Thursday, September 3, 2015

Homily at Holy Spirit Catholic Community, 23rd Sun. OT, Sept. 6, 2015 by Beverly Bingle, RCWP

Catholic scripture scholar Raymond Brown observes
that today's gospel tells of an “unusual amount of contact”
between Jesus and the man he heals.
It's one of just two stories in Mark
where Jesus heals using physical techniques,
which did not appeal to later writers
who preferred showing Jesus healing with a word.
So Fr. Brown suggests that the story we hear today
developed in at least four stages.
First, there was the original exorcism performed by Jesus,
where the man's “tongue was released.”
The scholars of the Jesus Seminar agree
that Mark did not create the event,
that the healing of a deaf-mute very likely really happened,
coming out of the oral tradition
and gathering details as it was re-told.
Then the post-resurrection church in Palestine framed the event
in the words of promise in Isaiah 35’s Messianic prophecy,
which we heard in today's first reading:
"The eyes of the blind shall be opened
and the ears of the deaf unstopped."
After that the Hellenistic church,
telling the story in the context of their own time,
portrayed Jesus as a wonder-worker,
with emphasis on the physical means of healing
that was part of their cultural understanding.
Finally, Mark adds a new layer of meaning
by drawing a comparison between
the disciples' deafness to Jesus' message
and their inability to profess faith in him.
Are we, here in 2015 US of A, hearing this gospel in a fifth stage?
We are 50 years into the Vatican II renewal
with its emphasis on the preferential option for the poor,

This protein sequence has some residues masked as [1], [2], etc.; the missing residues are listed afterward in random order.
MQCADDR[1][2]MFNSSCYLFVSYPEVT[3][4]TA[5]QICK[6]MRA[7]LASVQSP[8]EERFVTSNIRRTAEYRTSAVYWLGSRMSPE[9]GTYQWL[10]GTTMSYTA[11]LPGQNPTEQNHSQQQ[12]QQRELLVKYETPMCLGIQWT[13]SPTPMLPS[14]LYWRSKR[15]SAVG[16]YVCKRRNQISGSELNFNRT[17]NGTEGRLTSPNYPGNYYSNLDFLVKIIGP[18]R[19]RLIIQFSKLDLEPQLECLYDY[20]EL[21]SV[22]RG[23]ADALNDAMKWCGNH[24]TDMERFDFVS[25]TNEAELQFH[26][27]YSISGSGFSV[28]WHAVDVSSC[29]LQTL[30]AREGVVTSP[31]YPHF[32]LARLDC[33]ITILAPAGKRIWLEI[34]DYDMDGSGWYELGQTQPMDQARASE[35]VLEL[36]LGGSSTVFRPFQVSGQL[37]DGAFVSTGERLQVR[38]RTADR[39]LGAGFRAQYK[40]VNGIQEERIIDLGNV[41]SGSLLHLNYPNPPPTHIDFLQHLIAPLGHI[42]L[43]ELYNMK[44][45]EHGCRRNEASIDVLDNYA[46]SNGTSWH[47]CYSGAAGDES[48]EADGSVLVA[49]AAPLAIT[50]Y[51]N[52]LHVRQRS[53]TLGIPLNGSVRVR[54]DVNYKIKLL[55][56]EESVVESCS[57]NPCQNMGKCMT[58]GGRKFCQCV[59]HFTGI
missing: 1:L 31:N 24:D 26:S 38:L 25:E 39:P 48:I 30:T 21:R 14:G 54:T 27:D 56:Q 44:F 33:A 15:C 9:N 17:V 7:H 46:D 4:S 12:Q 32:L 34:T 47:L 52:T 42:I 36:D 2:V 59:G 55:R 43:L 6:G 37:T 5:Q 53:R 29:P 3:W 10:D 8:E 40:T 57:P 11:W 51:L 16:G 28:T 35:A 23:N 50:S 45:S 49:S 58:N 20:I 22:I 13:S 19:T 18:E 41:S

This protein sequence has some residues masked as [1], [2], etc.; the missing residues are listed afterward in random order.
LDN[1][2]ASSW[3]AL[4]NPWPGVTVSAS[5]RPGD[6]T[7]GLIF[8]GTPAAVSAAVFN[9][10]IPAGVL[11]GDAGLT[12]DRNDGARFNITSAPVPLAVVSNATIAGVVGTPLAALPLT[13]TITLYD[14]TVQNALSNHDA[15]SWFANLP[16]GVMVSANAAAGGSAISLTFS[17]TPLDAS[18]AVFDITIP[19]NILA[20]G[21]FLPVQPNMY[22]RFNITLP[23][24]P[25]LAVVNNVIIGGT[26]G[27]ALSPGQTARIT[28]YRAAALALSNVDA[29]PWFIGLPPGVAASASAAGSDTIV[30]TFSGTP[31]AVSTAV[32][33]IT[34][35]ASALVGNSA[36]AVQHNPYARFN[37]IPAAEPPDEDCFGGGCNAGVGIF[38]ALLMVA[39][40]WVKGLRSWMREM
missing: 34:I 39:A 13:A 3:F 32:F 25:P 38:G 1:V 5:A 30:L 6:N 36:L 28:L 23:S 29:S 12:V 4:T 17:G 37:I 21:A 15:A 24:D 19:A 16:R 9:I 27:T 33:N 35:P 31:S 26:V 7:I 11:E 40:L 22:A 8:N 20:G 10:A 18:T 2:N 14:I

and we see Jesus talking with, reaching out to,
actually touching, with healing love,
one of the poor, the outcast, the unclean of his time.
So today we understand
that we cannot claim to be followers of the Way of Jesus
without reaching out to the helpless, the oppressed, the poor.
As you know, I go to Claver House
for breakfast on weekday mornings,
and it's there that I see this gospel put into practice.
Just like in the gospel story,
I see people who can't hear, people who can't speak,
people wearing tattered clothes,
people who haven't had a shower in a while,
people with missing teeth, or no teeth at all.
More than that, I see lots of people reaching out.
Black and white and brown sit together and share a meal.
People from India talk to people from Indiana as equals.
When someone comes by for the first time,
at least three people will call out a “welcome”
and someone will get up and show them
where to get a tray and plate and silverware
and explain how to negotiate the food line and coffee pot. There's
talk about the weather and the news,
banter about the winners and losers in last night's games,
laughing at jokes and sharing worries.
On top of that open welcome, I see compassion.
People who have nothing themselves
worry about each other.
When one of the regulars doesn't show up for a few days,
someone phones or drops by to make sure they're okay.
And I see prayer.
Each morning about 8:30 we pray the Our Father together.
But I notice Kenny, whose schedule gets him there
after the rest of us have prayed,
take off his hat, close his eyes, and bow his head,
and I see all the others at his table
wait in respectful silence while he prays.
And I see the volunteers,
not just Catholics
but Protestants and Muslims and Jews
and people without a religious tradition,
giving up a morning a week to slice and dice and serve,
to put together casseroles and soups and sandwiches,
to make toast and coffee and refill the sugar and creamer.
I see them taking a break now and then
to sit and chat with the guests.
I see them listening, talking, caring—
more than being friendly,
but being friends.
When I get there on Mondays,
the back seat of my car is packed to the roof
and the trunk is filled with donations
that you gave me over the weekend—
those containers and plastic bags,
pancake syrup and scouring powder,
clothes and shoes and laundry detergent,
jigsaws and stuffed animals for the kids.
Sometimes two or three of the men
have to come out to help haul everything in.
That's when I see you,
you faithful followers of the Way,
reaching out and healing,
just like Jesus teaches us to do.

Holy Spirit Catholic Community
Saturdays at 4:30 p.m.
Sundays at 5:30 p.m.
at 3925 West Central Avenue (Washington Church)

Rev. Dr. Bev Bingle, Pastor
Mailing address: 3156 Doyle Street, Toledo, OH 43608-2006

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